You may download this recording by clicking here.

Another Week Ends: Fairness, The Life of Wiman, Motherly Love, Malick Sacraments, Karr Talks Saunders, Anderson Shoots Prada, and the Ke$ha Trump Card

Another Week Ends: Fairness, The Life of Wiman, Motherly Love, Malick Sacraments, Karr Talks Saunders, Anderson Shoots Prada, and the Ke$ha Trump Card

1) The Chronicle released a preview last month to Wiman’s newest piece of work, My Bright Abyss, which we’ve already pulled from a couple of times, here and here, and the life and the illness that spurred it. Jay Parini writes that poetry criticism and commentary began by pulling the fabric of a piece of work as closely as possible upon the tables of lived experience, but Parini also notes that contemporary criticism has become so po-mo-phobic of plainspeak that it winds up saying nothing at all. But Wiman, on the other hand, with sickness, has been voided of this…

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2013 NYC Conference Recordings: Good News That Never Gets Old

2013 NYC Conference Recordings: Good News That Never Gets Old

Another heartfelt thank-you to everyone who helped put on this year’s Mockingbird Conference in NYC, especially our friends at Calvary St. George’s Church. It’s a good thing most of the presentations below have to do with grace, as the very thought of trying to top it is incredibly scary…! Speaking of freebies, though, we are once again making the recordings available at no charge; we only ask that those who were not able to attend this year *consider* making a donation to help cover the cost of the event. Download links are followed by an in-line player for each recording….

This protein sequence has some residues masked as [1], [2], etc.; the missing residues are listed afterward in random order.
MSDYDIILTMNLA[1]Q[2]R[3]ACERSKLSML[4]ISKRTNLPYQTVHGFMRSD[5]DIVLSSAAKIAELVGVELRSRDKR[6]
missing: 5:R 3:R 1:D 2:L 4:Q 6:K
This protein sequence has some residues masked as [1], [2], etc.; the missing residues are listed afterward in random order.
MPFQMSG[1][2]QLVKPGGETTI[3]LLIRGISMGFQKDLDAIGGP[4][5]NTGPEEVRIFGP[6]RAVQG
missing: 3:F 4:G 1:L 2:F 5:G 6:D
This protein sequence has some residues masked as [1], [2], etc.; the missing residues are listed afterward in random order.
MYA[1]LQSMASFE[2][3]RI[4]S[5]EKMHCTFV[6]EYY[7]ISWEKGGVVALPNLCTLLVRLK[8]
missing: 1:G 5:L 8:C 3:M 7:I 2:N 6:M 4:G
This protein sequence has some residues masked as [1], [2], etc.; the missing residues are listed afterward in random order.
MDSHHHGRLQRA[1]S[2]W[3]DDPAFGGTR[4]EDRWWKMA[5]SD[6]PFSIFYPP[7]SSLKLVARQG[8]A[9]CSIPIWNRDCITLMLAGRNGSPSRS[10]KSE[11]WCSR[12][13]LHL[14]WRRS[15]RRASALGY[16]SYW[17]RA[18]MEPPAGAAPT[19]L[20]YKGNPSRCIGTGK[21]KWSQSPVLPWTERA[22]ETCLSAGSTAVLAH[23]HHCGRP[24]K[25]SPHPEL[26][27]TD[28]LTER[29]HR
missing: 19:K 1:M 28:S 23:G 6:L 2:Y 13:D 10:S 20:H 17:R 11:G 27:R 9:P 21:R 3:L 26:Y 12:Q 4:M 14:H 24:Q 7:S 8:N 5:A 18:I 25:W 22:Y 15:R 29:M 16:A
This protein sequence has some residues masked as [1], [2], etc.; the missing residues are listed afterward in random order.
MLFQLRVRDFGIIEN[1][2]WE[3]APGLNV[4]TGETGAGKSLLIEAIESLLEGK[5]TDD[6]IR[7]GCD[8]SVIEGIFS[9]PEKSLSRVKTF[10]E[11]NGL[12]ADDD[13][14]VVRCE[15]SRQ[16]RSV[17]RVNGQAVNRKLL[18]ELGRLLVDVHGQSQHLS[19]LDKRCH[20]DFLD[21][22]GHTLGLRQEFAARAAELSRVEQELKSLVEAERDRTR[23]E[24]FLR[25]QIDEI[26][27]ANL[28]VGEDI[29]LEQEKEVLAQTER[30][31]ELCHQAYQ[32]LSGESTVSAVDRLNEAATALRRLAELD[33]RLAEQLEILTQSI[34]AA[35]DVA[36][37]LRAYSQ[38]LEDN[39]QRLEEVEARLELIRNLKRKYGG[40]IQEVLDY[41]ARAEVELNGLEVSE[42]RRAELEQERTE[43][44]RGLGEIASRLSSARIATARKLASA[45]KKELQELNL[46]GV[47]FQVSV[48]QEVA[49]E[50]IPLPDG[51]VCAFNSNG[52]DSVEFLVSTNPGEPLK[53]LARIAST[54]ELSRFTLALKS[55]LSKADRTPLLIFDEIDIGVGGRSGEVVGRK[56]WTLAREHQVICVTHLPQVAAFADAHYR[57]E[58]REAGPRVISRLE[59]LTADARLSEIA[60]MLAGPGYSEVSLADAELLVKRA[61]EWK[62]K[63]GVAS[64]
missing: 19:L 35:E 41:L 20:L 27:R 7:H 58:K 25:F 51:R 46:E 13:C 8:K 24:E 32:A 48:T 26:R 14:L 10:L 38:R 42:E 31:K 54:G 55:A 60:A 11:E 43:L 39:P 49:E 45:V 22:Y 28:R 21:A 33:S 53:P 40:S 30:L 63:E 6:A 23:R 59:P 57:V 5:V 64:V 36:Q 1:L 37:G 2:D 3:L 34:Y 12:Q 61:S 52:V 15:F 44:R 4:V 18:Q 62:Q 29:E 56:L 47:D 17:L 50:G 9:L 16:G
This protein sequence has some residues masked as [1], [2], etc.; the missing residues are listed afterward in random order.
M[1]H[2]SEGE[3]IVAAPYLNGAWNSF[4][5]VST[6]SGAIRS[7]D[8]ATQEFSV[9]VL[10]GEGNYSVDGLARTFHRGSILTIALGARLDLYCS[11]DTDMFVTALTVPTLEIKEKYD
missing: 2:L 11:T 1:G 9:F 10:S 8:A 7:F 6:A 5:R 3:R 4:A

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Descending Theology: The Resurrection by Mary Karr

Vasiliy Kandinsky's "Great Resurrection (Grosse Auferstehung)"

Vasiliy Kandinsky’s “Great Resurrection (Grosse Auferstehung)”

From the far star points of his pinned extremities,
cold inched in—black ice and squid ink—
till the hung flesh was empty. Lonely in that void
even for pain, he missed his splintered feet,
the human stare buried in his face.
He ached for two hands made of meat
he could reach to the end of.
In the corpse’s core, the stone fist of his heart

began to bang on the stiff chest’s door,
and breath spilled back into that battered shape. Now
it’s your limbs he long to flow into–
from the sunflower center in your chest
outward–as warm water
shatters at birth, rivering every way.

 

Originally published in Poetry, January 2006, the revised version above was collected in Sinners Welcome: Poems.

Mary Karr, Mini-Lives, and News From Across the (Human/Robot Divide)

Mary Karr, Mini-Lives, and News From Across the (Human/Robot Divide)

Reading Mary Karr’s fantastic memoir Lit, one quote in particular stuck out to me as beautifully describing a tendency we humans have to fall into more limited emotional ranges:

…anything worth doing could be undertaken later. Paint the apartment, write a book, quit booze, sure: tomorrow. Which ensures that life gets lived in miniature. In lieu of the large feelings – sorrow, fury, joy – I had their junior counterparts – anxiety, irritation, excitement.

I don’t want to read into Karr’s emotional experiences, but for me this passage elucidates the emotional life lived in times when the Law, or demand to achieve, is…

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Baby, You Can Drive My Karr: Conversion and the Poetry of Mary Karr (A Breakout Session)

Baby, You Can Drive My Karr: Conversion and the Poetry of Mary Karr (A Breakout Session)